That’s because the church isn’t a text

St Irenaeus advanced a line of argument that would become standard among traditional Christianity:  because the Bible is so complex and deep, it can’t rightly be interpreted by any one man’s reading.  Similarly, it would not do for any community to simply read the “Bible” and that reading be authoritative (for the Gnostics would be vindicated).  No, the only reading is the apostolic reading within the one Church (which has apostolic and episcopal parameters; this is simply a summary of early Church teaching and what they said is not up for debate).

An interlocutor could object, “Suppose you are correct in saying we are misreading the Bible because the Bible is full of ambiguities, how then are you not misreading what the Church is saying on these matters?  If we are guilty of epistemic relativism in Bible reading, how are you not also guilty of epistemic relativism in ecclesial readings?.”

This bothered me for the longest time.  While it is true that most people don’t misunderstand what the Church teaches on x, y, and z (and the misunderstandings and disagreements are nowhere near as radical as the evangelical readings on the Bible), the truth of the matter is the Church is not a text.  The Church is not words.   The Church did not initially operate by “The Bible alone” (since for most early Christians in the first few centuries there was no recognizable “Bible”).   The Church was the body of Christ.  It is flesh and blood, wine and bread.  It is people.   We are not dealing with the laws of literary hermeneutics, in which the evangelical is forever forced to operate, never rising above).

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5 comments on “That’s because the church isn’t a text

  1. Vincent says:

    Sola Scriptura presupposes that the only way man can encounter God or understand His will is through “reason.”

    In no other place in history but the post-Renaissance era would a doctrine like “Sola Scriptura” be taken seriously, where being skeptical of mysticism was starting to be fashionable.

  2. Eric Hyde says:

    I like what one of our local Greek Orthodox priests said at a recent Bible study:

    “The bishops from our Church decided which books and letters, out of the hundreds in circulation at the time, would be New Testament canon. So, why do those who embrace Sola Scriptura accept the 27 books of the New Testament? Because the Orthodox Church told them to.” (paraphrased)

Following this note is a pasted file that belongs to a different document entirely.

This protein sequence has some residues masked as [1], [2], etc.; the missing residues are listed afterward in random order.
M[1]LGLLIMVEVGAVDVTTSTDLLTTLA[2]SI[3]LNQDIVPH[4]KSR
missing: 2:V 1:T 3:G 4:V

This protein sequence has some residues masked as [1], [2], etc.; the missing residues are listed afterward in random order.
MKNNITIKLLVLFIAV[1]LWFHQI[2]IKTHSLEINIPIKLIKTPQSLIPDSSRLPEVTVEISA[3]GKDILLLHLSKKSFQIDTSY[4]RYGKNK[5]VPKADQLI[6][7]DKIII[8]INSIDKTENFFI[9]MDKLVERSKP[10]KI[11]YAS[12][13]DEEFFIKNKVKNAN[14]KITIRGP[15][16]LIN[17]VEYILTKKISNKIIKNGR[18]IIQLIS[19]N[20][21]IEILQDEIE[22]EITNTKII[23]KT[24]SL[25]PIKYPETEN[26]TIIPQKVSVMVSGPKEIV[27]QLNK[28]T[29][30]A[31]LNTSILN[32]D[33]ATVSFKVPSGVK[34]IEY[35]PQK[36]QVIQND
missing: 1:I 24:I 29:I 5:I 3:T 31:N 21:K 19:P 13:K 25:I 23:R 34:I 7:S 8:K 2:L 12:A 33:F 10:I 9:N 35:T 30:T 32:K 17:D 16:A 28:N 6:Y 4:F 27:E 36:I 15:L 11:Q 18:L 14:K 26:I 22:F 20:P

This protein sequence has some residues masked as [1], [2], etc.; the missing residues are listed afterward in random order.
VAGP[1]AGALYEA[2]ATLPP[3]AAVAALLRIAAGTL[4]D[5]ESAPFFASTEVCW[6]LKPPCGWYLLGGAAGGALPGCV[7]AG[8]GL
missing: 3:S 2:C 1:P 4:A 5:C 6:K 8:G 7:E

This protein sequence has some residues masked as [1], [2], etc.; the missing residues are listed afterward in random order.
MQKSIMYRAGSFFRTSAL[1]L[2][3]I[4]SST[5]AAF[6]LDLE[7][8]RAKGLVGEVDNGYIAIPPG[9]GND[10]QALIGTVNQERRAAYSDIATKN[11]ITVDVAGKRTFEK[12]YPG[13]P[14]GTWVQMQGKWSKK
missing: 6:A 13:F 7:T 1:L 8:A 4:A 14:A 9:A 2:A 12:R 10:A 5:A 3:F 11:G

I’m always curious to hear from Sola Scriptura believers whether or not the doctine is internally consistent; does Scripture teach Sola Scriptura? Of course the answer is “no.” But ironically it does teach acceptance of the Apostolic Tradition.

  3. Bobby Grow says:

    I wonder who told the Orthodox church which books to pick?

  4. tesla1389 says:

    The Holy Spirit via the visible, institutional church. Then again, the idea of a “canon” didn’t have the same magical appeal to the early Christians as it must for today’s protestants. Most of the early fathers were ambivalent about a set canon since they already had the fullness of the faith (Jude 3; St Paul’s words about “tradition”).

    In other words, Orthodoxy can function without a canon because St Jude said they alraedy had the apostolic deposit before the canon was even finished.

    And the books of the canon of the Fathers were different from those Bibles sold in Evangelical bookstores.

    The Evangelical scholar Lee Macdonald has some phenomenal books on this issue.

  5. John says:

    I’ve heard it said that if the Bible up and disappeared so would Evangelical Protestantism. Orthodoxy would still possess the fullness of the faith (and has done so in isolated pockets where Orthodox Christians have been deprived of the Scriptures because of persecution) and the Church would be able to essentially reproduce the Scriptures, even if not word for word, because the Scriptures are reflected in Her Life in Christ through the Holy Spirit, in the Liturgy, Hymnography, hagiography, iconography, etc.

    John

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